Methodist Journal



The Burgeoning Field of Cardio-Oncology

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Barry H. Trachtenberg Leads Issue on Cardio-Oncology

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Heart Failure in Relation to Anthracyclines and Other Chemotherapies

Heart Failure in Relation to Tumor-Targeted Therapies and Immunotherapies

The Role of Cardiovascular Imaging and Serum Biomarkers in Identifying Cardiotoxicity Related to Cancer Therapeutics

Prevention and Treatment of Chemotherapy-Induced Cardiotoxicity

Cardiovascular Toxicities of Radiation Therapy

Electrophysiologic Complications in Cancer Patients

Vascular Toxicity in Patients with Cancer: Is There a Recipe to Clarify Treatment?

Future Directions in Cardio-Oncology


A Rare Case of Pancreatitis-Induced Thrombosis of the Aorta and Superior Mesenteric Artery

Anomalous Origin of the Right Coronary Artery from the Left Main Coronary Artery in the Setting of Critical Bicuspid Aortic Valve Stenosis

Simultaneous Transfemoral Mitral and Tricuspid Valve in Ring Implantation: First Case Report with Edwards Sapien 3 Valve

Uneventful Follow-Up 2 Years after Endovascular Treatment of a High Flow Iatrogenic Aortocaval Fistula Causing Pulmonary Hypertension and Right Heart Failure


Do Not Pass Flow: Microvascular Obstruction on Cardiac Magnetic Resonance After Reinfarction Following Primary Percutaneous Coronary Intervention



Cardio-Oncology, Then and Now: An Interview with Barry Trachtenberg


Onconephrology: An Evolving Field


Herbal Nephropathy


Rolling the Dice on Red Yeast Rice


Letter to the Editor in Response to “Cardiac Autonomic Neuropathy in Diabetes Mellitus”

Vol 15, Issue 3 (2019)

Article Dialogue

Red Yeast Rice for Hypercholesterolemia

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Article Citation:

Arrigo F.G. Cicero, M.D., Ph.D., et al. Nucleic Acid Delivery for Endothelial Dysfunction in Cardiovascular Diseases. Methodist DeBakey Cardiovascular Journal. 2019;15(3):166-236.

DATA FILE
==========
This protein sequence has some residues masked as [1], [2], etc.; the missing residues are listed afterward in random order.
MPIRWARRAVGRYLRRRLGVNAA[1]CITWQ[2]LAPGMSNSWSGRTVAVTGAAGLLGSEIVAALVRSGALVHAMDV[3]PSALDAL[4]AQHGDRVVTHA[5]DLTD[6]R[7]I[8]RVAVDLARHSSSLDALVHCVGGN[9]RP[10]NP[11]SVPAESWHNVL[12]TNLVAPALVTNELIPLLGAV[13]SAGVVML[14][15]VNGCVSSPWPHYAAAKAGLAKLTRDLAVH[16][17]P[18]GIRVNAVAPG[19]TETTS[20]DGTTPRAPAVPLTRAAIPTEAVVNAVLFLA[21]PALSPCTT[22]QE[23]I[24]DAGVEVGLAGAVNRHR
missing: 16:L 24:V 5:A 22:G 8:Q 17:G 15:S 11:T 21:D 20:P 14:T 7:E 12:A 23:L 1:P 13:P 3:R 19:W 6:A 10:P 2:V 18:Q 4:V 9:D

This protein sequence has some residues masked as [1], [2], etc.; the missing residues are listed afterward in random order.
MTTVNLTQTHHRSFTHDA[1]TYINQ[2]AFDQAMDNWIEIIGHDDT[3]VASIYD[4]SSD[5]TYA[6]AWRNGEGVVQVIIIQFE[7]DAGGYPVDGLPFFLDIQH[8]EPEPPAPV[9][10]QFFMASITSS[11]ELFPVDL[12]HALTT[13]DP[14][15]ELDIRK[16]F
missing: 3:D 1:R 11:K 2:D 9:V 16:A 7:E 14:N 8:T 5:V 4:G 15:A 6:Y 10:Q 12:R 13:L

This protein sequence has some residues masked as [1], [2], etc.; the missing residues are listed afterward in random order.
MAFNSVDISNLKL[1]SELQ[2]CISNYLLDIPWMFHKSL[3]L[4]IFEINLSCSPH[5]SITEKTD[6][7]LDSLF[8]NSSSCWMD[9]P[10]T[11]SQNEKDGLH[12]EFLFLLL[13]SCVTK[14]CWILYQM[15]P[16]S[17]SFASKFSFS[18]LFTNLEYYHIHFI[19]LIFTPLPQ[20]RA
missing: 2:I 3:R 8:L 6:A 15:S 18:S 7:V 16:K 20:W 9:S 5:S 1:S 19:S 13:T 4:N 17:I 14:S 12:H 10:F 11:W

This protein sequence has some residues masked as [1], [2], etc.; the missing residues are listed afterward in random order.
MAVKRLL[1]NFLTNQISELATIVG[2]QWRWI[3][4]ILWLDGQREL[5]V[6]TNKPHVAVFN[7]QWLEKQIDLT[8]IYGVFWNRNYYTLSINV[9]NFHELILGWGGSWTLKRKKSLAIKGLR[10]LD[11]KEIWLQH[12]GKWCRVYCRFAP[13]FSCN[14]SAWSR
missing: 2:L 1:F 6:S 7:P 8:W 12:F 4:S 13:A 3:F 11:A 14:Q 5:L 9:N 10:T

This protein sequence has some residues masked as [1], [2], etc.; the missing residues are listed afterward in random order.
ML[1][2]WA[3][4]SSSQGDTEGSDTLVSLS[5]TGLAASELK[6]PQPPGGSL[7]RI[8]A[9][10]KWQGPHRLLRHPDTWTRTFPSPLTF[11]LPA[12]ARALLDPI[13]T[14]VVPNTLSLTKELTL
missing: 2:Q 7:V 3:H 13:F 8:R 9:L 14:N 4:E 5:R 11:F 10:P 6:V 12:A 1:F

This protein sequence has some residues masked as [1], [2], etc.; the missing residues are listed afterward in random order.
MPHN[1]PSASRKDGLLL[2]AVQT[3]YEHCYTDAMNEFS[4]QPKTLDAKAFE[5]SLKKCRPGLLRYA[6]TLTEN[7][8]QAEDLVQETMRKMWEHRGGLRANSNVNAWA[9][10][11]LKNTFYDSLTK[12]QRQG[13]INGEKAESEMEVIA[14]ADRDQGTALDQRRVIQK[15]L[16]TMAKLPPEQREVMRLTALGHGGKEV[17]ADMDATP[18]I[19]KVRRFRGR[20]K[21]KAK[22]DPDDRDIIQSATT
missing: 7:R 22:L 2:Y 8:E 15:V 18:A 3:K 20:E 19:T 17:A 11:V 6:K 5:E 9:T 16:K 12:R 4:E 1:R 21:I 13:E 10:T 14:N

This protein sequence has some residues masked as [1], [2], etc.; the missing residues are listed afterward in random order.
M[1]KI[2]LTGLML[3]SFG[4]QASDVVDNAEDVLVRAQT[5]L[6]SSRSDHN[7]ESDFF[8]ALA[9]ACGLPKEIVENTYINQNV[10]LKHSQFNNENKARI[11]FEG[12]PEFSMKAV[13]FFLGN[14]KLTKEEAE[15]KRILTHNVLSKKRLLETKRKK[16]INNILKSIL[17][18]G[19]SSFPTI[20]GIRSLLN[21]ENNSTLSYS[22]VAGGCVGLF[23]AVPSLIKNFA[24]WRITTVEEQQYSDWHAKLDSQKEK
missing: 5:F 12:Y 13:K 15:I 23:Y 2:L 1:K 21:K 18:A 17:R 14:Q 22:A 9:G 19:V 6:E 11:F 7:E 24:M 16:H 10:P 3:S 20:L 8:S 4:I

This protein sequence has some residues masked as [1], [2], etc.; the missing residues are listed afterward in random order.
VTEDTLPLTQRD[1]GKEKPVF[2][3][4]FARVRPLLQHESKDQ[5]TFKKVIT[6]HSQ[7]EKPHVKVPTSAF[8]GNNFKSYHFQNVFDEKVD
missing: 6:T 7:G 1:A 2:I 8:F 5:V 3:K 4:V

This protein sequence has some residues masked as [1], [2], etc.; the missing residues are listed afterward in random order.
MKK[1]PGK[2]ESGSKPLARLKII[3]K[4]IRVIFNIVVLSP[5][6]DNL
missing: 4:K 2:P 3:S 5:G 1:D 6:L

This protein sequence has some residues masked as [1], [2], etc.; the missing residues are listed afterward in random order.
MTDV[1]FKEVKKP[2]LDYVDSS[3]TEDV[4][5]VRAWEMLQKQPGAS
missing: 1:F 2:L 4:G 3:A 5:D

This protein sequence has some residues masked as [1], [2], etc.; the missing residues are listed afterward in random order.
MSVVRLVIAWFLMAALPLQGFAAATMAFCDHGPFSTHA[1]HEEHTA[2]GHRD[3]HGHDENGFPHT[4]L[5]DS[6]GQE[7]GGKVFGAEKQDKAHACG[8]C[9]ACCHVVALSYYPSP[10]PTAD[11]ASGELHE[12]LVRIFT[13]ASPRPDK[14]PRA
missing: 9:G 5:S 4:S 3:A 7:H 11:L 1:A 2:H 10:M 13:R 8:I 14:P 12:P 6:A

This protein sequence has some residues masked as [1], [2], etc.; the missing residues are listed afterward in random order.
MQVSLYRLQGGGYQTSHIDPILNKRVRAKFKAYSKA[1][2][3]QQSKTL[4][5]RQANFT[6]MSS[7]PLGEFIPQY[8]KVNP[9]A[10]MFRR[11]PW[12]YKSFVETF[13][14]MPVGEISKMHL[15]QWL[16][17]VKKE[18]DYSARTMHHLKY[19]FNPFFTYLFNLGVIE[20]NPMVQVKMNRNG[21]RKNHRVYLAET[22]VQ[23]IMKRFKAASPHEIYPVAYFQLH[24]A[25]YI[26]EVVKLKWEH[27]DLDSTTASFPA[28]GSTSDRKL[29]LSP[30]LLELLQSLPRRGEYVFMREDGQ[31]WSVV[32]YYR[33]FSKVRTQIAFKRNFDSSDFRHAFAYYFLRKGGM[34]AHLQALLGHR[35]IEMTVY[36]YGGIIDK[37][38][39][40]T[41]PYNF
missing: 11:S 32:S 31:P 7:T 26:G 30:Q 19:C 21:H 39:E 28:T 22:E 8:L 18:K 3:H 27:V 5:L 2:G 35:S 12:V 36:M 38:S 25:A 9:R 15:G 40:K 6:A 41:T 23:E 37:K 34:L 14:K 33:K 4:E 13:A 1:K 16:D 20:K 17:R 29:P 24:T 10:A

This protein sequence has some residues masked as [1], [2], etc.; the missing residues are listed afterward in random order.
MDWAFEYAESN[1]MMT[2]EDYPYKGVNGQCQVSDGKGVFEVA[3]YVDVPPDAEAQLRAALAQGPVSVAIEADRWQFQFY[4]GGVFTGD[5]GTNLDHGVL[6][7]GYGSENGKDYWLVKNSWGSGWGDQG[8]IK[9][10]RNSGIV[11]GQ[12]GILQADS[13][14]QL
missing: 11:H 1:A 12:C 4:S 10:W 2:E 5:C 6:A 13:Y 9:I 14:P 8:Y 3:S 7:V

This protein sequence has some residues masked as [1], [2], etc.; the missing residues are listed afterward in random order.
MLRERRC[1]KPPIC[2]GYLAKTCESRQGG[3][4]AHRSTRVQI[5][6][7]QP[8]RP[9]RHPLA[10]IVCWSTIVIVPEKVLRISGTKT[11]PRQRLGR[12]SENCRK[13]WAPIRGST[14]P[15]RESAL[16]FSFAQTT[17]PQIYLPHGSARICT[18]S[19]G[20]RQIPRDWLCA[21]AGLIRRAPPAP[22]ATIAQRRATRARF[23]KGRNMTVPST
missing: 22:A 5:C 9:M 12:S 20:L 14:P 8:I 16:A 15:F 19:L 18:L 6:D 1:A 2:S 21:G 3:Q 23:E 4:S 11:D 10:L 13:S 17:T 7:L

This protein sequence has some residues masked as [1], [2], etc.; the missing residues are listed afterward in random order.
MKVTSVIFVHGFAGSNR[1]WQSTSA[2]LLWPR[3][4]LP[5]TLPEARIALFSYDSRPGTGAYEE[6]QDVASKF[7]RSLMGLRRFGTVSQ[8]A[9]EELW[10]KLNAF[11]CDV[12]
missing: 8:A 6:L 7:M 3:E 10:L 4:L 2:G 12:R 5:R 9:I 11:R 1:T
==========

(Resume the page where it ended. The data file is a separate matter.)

The extract of red yeast rice (RYR) is the most effective cholesterol-lowering nutraceutical on the market. In particular, its effectiveness is directly related to the amount of monacolin K within the extract (up to 10 mg/day). Consuming monacolin K on a daily basis reduces low-density lipoprotein (LDL) cholesterol plasma levels between 15% and 25% within 6 to 8 weeks. Certainly, the decrease in LDL-cholesterol is accompanied by a similar reduction in total cholesterol, non–high-density lipoprotein cholesterol, plasma apolipoprotein B, matrix metalloproteinases 2 and 9, and high-sensitivity C-reactive protein. Furthermore, the RYR lipid-lowering effect is associated with significant improvements in pulse wave velocity and endothelial function, which are validated and reliable biomarker tools able to detect vascular aging. Although it has a mechanism of action similar to statins, a daily consumption of between 3 and 10 mg monacolin K has only minimal associated risks, and mild myalgias are seen only in the frailest patients (those who also cannot tolerate minimal dosages of statin). The monacolin K  found in RYR is a safe and effective supplement for managing mild to moderate hypercholesterolemia in people with no additional cardiovascular risk factors.


red yeast rice, monacolin k, nutraceutical, lipid-lowering supplement


Among the modifiable cardiovascular (CV) risk factors, high levels of total cholesterol (TC) and low-density lipoprotein cholesterol (LDL-C) are the most important for the development of coronary heart disease (CHD).1 The recent American Heart Association 2016 update on Heart Disease and Stroke Statistics once again verified that only 75.7% of US children and 46.6% of US adults present targeted TC levels (< 170 mg/dL for untreated children and < 200 mg/dL for untreated adults), a trend that is comparable to other Western countries.2,3Current treatment involves lifestyle changes such as diet and exercise and may include lipid-lowering therapy, depending on the severity of dyslipidemia and CV risk.4 Specific lifestyle interventions for hypercholesterolemia include a diet low in saturated fat (< 7% of total energy), such as the Mediterranean diet and DASH (Dietary Approaches to Stop Hypertension). These and other diets high in fruits, vegetables, whole grains, nuts, low-fat dairy products, poultry, and fish, with limited portions of lean red meat and sugary foods and beverages, are the most recommended.5 Other lifestyle changes include moderate- to high-intensity physical activity (? 150 min/week), weight loss of 5% to 10% for overweight or obese patients, and smoking cessation, including avoidance of passive tobacco smoke.6  If maintained over the long-term, these lifestyle modifications can reduce LDL-C and non–high-density lipoprotein cholesterol (HDL-C) levels by 5% to 15% and may even significantly reduce the risk of CVD.7 Patients unable to reach their target cholesterol goals through lifestyle interventions should consider using lipid-lowering nutraceuticals. These can be taken alone or in conjunction with pharmacological therapy, which is indicated for those with out-of-target lipid values or who are intolerant to statins.8 It is in this context that we review the available clinical evidence on the efficacy and safety of red yeast rice (RYR) extract, a widely used and effective nutraceutical with a lipid-lowering effect.9